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The bite and wit of two of antiquity’s best satirists are captured here in a new Loeb Classical Library edition, a vivid and vigorous translation facing the Latin text.
Persius (34–62 CE) and Juvenal (writing maybe 60 years later) were heirs to the style of Latin verse satire developed by Lucilius and Horace, a tradition mined in Susanna Braund’s introduction and notes. Her notes also give guidance to the literary and historical allusions that pepper Persius’s and Juvenal’s satirical poems—which were clearly aimed at a sophisticated urban audience. Both poets adopt the mask of an angry man, and sharp criticism of the society in which they live is combined with flashes of sardonic humor in their satires. Whether targeting common and uncommon vices, the foolishness of prayers, the abuse of power by emperors and the Roman elite, the folly and depravity of Roman wives, or decadence, materialism, and corruption, their tone is generally one of righteous indignation.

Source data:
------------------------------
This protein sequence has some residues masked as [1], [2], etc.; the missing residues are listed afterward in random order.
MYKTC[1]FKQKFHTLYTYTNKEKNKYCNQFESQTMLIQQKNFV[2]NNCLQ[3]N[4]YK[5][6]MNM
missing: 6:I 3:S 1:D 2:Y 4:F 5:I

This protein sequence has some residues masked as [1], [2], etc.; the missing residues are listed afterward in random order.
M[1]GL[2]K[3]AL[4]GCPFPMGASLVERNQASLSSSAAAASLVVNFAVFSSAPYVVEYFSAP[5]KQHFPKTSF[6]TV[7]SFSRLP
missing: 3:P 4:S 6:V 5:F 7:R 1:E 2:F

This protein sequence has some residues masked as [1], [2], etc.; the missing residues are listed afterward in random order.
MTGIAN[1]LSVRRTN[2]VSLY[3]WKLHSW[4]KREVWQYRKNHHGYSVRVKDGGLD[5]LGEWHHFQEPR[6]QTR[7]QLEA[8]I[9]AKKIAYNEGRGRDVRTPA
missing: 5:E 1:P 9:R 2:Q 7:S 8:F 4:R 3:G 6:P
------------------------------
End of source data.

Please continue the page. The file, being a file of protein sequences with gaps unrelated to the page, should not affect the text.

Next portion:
Juvenal and Persius are seminal as well as stellar figures in the history of satirical writing. Juvenal especially had a lasting influence on English writers of the Renaissance and succeeding centuries.